Throwing from the mound was one of the techniques used in Spanish California. (Left) a small bowl or cup is being “pulled” from the mound; (center) the nearly finished cup is cut from the mound; (right) the finished vessel is lifted from the mound, leaving the remainder of the clay for the next vessel, 2006. (Photos, Kelly Greenwalt.)

  • Figure 42
    Figure 42

    Base of a ceramic vessel found at Mission San Antonio de Padua, near Jolon, California, bearing the distinctive marks associated with vessels thrown from the mound, 2006. (Photo, Ruben Reyes.)

  • Figure 43
    Figure 43

    Jack Williams was able to reconstruct several forms of plates and brimmed bowls in his analysis of ceramics from Mission San Antonio de Padua. (Drawing by Elizabeth Skowronek, based on original in Williams, “Early Nineteenth Century Plainware Pottery from Mission San Antonio de Padua Alta California” [1983], ms. on file at Mission San Antonio Archives, Jolon, California.)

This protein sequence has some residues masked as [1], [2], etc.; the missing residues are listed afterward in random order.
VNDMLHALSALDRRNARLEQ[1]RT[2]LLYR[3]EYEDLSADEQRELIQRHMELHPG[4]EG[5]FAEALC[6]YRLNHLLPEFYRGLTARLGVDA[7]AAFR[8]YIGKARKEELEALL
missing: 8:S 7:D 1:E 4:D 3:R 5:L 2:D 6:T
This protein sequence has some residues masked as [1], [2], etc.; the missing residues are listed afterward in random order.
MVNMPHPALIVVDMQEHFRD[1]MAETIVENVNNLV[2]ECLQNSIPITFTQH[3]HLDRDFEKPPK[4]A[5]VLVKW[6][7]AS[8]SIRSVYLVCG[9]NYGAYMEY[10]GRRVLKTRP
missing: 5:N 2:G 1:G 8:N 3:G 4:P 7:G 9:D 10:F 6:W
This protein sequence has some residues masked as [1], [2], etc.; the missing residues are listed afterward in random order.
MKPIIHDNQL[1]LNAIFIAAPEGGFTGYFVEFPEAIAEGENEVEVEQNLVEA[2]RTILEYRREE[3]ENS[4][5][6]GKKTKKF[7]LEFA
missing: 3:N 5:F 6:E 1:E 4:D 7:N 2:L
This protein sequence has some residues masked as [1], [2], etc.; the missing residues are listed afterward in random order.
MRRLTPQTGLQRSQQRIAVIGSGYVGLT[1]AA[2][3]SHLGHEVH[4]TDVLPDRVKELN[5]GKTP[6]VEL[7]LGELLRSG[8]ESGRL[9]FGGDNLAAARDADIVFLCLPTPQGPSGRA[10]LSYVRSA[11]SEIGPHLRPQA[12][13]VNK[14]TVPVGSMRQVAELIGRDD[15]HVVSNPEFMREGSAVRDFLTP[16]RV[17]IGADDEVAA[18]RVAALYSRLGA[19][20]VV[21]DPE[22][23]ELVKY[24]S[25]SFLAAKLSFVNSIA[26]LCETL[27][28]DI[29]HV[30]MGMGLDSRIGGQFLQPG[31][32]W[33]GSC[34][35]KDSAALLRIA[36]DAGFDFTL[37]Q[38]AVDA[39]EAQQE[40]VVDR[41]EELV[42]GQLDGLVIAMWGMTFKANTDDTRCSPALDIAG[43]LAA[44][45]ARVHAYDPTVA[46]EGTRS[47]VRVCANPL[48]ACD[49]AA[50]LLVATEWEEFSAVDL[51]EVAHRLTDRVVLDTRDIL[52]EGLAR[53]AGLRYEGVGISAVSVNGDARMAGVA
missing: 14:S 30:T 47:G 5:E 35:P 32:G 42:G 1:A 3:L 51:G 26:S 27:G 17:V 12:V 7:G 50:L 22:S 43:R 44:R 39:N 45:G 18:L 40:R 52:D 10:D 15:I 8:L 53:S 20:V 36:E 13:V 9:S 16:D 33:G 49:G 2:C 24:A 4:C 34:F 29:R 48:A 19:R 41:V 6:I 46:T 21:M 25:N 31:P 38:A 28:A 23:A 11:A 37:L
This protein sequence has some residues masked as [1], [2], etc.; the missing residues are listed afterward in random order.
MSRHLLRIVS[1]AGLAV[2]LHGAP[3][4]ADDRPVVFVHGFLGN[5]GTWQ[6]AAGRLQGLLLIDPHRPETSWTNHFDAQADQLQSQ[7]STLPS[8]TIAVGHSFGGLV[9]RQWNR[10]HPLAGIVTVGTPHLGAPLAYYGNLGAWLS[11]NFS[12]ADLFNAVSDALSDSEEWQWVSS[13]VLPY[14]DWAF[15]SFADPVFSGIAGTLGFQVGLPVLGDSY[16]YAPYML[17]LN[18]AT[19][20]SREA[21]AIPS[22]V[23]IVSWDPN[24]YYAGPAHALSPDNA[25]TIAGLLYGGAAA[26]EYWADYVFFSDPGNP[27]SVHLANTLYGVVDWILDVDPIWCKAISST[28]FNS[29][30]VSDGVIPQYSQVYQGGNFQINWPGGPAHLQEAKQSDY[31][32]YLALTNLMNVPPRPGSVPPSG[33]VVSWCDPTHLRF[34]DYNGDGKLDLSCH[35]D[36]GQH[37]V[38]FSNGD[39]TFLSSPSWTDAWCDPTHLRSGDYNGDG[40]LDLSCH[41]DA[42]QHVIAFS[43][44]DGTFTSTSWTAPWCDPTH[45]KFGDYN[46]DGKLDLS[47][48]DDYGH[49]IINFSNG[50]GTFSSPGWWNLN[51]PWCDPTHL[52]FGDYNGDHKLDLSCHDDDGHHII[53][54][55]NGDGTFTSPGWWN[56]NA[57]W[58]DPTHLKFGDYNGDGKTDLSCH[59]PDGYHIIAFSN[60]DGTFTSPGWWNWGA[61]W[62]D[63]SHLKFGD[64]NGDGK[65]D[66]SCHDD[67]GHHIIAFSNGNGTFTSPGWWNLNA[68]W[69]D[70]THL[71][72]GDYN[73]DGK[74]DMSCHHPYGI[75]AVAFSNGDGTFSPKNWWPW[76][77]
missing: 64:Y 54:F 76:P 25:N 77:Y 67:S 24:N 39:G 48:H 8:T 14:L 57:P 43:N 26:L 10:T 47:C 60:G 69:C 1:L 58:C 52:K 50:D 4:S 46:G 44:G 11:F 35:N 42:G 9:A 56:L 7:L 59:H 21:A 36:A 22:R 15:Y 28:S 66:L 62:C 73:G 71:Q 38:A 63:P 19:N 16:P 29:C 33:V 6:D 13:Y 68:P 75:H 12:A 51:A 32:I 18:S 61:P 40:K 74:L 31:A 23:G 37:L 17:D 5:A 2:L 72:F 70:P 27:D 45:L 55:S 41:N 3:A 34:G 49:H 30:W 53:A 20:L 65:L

• Figure 44
    Figure 44

    Replicated 10 1/2" wheel-thrown brimmed bowl based on forms from Mission San Antonio de Padua, 2015. (Photo, Ruben Reyes.)

  • Figure 45
    Figure 45

    This nearly intact 4" diameter wheel-thrown small bowl or cup was excavated at Mission San Antonio de Padua, 2006. (Photo, Ruben Reyes.)

  • Figure 46
    Figure 46

    Replicated 4" diameter wheel-thrown small bowl or cup based on the original found at Mission San Antonio de Padua, 2006. (Photo, Ruben Reyes.)

  • Figure 47
    Figure 47

    Jack Williams was able to reconstruct a chocolotera (chocolate pot) based on sherds found at Mission San Antonio de Padua. (Drawing by Elizabeth Skowronek, based on original in Williams, “Early Nineteenth Century Plainware Pottery from Mission San Antonio de Padua.”)

  • Figure 48
    Figure 48